Oware is a turn based board game played on a board with pits and counters (seeds). The main objective of the game is to capture as many seeds from the board before the game ends. At the end of the game, the player with more seeds wins.
Oware boards have twelve pits and forty-eight seeds. Some boards have two extra larger pits which are used to collect captured seeds. Gameplay usually involves collecting seeds from a pit and either getting them off the board as captured seeds or distributing them across the board based on the rules that apply.
There are several rule sets used for playing oware. For this simulation however, we would support only the Anan-Anan (also known as four-four or ayo) and the Abapa rules. Anan-anan offers a fun filled fast paced gameplay while ayo offers a more strategic gameplay.
An anan-anan game starts with all forty-eight seeds equally distributed into all the twelve pits with four seeds in each pit. Each player owns the pits that are on their side of the board. To play a turn, an player selects a pit owned by them and distributes its seeds in a counter-clockwise direction around the board. When the seeds collected for distribution run out, the player picks up the seeds in the last pit into which the last seed was dropped and continues distributing. This continues until the last seed is put into an empty pit. Once an empty pit is reached, turns change. For the purposes of this computer simulation, the player only has to click on the preferred pit and the game would handle the distribution.
Players can capture seeds from their side of the board when the number of seeds in any given pit increases to four during a distribution. This rule applies no matter who's turn it is. The only exception to this rule occurs when the last seed is dropped into a pit which contains three seeds to make it four. In such a case the player who's turn it is captures the seeds regardless of who's side of the board it is. When there are eight seeds left on the board, the last player to capture seeds of the board takes all eight seeds and the game ends. The player with most seeds wins.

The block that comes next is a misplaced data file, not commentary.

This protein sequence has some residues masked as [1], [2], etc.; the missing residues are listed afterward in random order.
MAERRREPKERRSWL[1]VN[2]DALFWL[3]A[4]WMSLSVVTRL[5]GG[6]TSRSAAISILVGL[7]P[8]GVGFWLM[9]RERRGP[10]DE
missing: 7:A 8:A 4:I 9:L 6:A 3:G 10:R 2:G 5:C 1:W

An abapa game also starts with all fourty-eight seeds equally distributed into all the pits and just like the anan-anan games each player also owns the side of the board that faces them. To play a turn, a player selects a pit on their side of the board and distributes its seeds in a counter-clockwise direction around the board. Unlike an anan-anan game however, the player stops distributing when the seeds collected runs out and turns change. For the purposes of this computer simulation, the player only has to click on the preferred pit and the game would handle the distribution.
Players can capture seeds only when the last seed is dropped into a seed on their opponents side to make the total number of seeds in the pit either two or three. The game ends whenever a player captures more than twenty-four seeds.